The Met Gala is Out of Touch—With Fashion

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The Met Gala, a fundraiser dedicated to the Metropolitan Museum of Art’s Costume Institute, is a historically out-of-touch event, frequently compared to the dystopian Capitol from The Hunger Games because while the rest of the world struggles, an elite group attends a lavish party in over the top costumes. Much of the general public has become desensitized to watching celebrities wearing custom designer outfits attend an event where tickets are priced for thousands.

Still image from The Devil Wears Prada (2006)

In The Devil Wears Prada (2006), the Editor of a fashion magazine, known to be mimicking Vogue Editor-in-Chief and Met Gala organizer Anna Wintour, explains the concept of trickle-down fashion to Andy, a clueless fashion intern. When Andy chuckles at the absurdity of arguing over marginally different belt designs for a runway show, the Editor of the magazine quipped that the exact color of her sweater—cerulean—that she found in a department store rose to fame after Oscar de la Renta released a collection of cerulean gowns years before. During the early 2000s, magazines were everything: Vogue, Cosmopolitan, and countless others determined what was trending through advertisements and a booming modeling industry. 

In real life, Wintour’s Met Gala, running since 1995, has been dubbed the “Oscars of fashion.” The event is known for its exclusivity. With 450 attendees, tables (selling for $350,000) are bought out by brands that choose celebrities, approved by Wintour, for promotion. Most alluring of all is the mystery beyond the red carpet; after facing hundreds of cameras, attendees turn off their phones and few details have been released about what happens inside the event.

During the COVID-19 pandemic, TikTok use soared in America and social media influencers rose to popularity like never before. When it came time for Wintour to pick the most influential people in fashion for the 2021 and 2022 Met Galas, a new genre of celebrity appeared on the famous Met steps. However, this choice was a culture shock to many who viewed influencers as unworthy of attending the A-list gala. Though the guest selection process is immensely secretive, this criticism likely resulted in the lack of influencers—beyond a few fashion-focused ones—at the 2023 and 2024 Met Galas.

As the line between celebrity and influencer continues to blur, social media like TikTok gives practically anyone the power to be watched by millions. This allows consumers—with a following or not—to be equally involved in creating trends. The trickle-up effect, referring to trends having their roots in the lower class, has become increasingly more popular. Additionally, social media has habitualized the trickle-across effect, when trends spread through all social classes at the same time.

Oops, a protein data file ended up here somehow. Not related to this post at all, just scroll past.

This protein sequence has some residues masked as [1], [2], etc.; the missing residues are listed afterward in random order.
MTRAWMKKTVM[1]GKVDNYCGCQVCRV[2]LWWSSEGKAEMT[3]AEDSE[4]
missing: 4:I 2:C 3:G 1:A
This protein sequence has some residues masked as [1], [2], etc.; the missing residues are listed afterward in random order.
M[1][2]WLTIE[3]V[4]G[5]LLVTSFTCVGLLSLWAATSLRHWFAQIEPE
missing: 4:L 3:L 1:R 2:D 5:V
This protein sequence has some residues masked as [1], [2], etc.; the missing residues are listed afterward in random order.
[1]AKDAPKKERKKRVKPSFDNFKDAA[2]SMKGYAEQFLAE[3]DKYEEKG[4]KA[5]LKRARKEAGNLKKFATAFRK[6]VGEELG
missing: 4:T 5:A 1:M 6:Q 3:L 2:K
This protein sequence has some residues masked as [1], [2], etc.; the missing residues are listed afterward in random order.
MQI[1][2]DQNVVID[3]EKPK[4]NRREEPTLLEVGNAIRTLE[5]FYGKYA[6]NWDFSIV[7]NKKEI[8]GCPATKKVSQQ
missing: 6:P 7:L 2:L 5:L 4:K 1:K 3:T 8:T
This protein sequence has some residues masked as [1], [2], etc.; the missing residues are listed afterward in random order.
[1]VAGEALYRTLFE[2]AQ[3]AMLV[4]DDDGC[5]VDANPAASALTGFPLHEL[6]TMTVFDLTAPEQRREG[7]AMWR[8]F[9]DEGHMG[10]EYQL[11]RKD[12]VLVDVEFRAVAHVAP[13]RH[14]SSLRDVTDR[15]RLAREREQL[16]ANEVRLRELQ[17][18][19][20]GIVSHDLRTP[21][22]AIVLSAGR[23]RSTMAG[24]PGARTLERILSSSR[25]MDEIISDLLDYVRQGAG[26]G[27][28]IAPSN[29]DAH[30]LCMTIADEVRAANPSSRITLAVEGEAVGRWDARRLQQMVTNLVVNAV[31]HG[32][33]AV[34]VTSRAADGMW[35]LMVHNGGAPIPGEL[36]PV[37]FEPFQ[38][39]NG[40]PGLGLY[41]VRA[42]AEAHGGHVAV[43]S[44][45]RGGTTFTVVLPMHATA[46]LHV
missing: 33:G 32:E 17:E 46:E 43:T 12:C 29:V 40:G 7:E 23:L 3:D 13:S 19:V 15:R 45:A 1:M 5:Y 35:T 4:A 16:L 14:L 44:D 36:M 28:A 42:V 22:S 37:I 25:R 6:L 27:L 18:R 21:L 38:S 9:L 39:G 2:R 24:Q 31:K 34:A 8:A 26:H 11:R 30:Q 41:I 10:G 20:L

Trickle-up brands were particularly apparent in the 2024 Met Gala as, according to Business of Fashion, “H&M dressed more people than Gucci” and “Tommy Hilfiger was mentioned more on social media than Chanel.” As a response to trickle-down culture, cheaper versions of luxury products—known as dupes—have become a source of pride as millions look for dupes that are “just as good as the real thing.” Support of fast fashion, and its increasing relevance in pop culture due to a rapid trend cycle, has serious environmental risks that are often ignored. 

Even brands themselves recognize the power of the trickle-across system. The Chloé Maxime wedge, which is gearing up to be a shoe of the summer, was marketed not by those walking the runway but by people sitting in the front row of a fashion show. Though those in the front row are not exactly peers for most Americans, Chloé’s intentional marketing allowed the shoe to appear to already be a part of the trend cycle, drawing more interest than the runway itself.

While trickle-down fashion continues to affect trends and corporate advertising behind the scenes, trends are increasingly coming from trickle-across and up systems. One clear cause of this shift is the loss of fashion magazine influence. Even Wintour’s own publisher, Condé Nast, cut 5% of its workforce after years of declining sales.

The Met Gala is largely disconnected from the trend cycle as its focus is clearly on celebrities and brands that create conversation about themselves, for themselves. According to one PR agent, “While brands get attention for their looks, they can’t be purchased.” They use celebrities to create conversations around their products, focusing on “marketing and social amplification.” Though it can be fun to debate who was best and worst dressed, the Met Gala ultimately displays how extravagant celebrity fashion is moving further away from trends as both become shaped by consumers themselves.

Celeste is a junior in her second year of journalism. She is the co-writer of the weekly column Bears Doing Big Things, featuring alumni. She enjoys covering issues affecting the M-A community through features and writing about student culture. Her story on La Biscotteria was recognized as a top-10 NSPA Blog Post of 2023.

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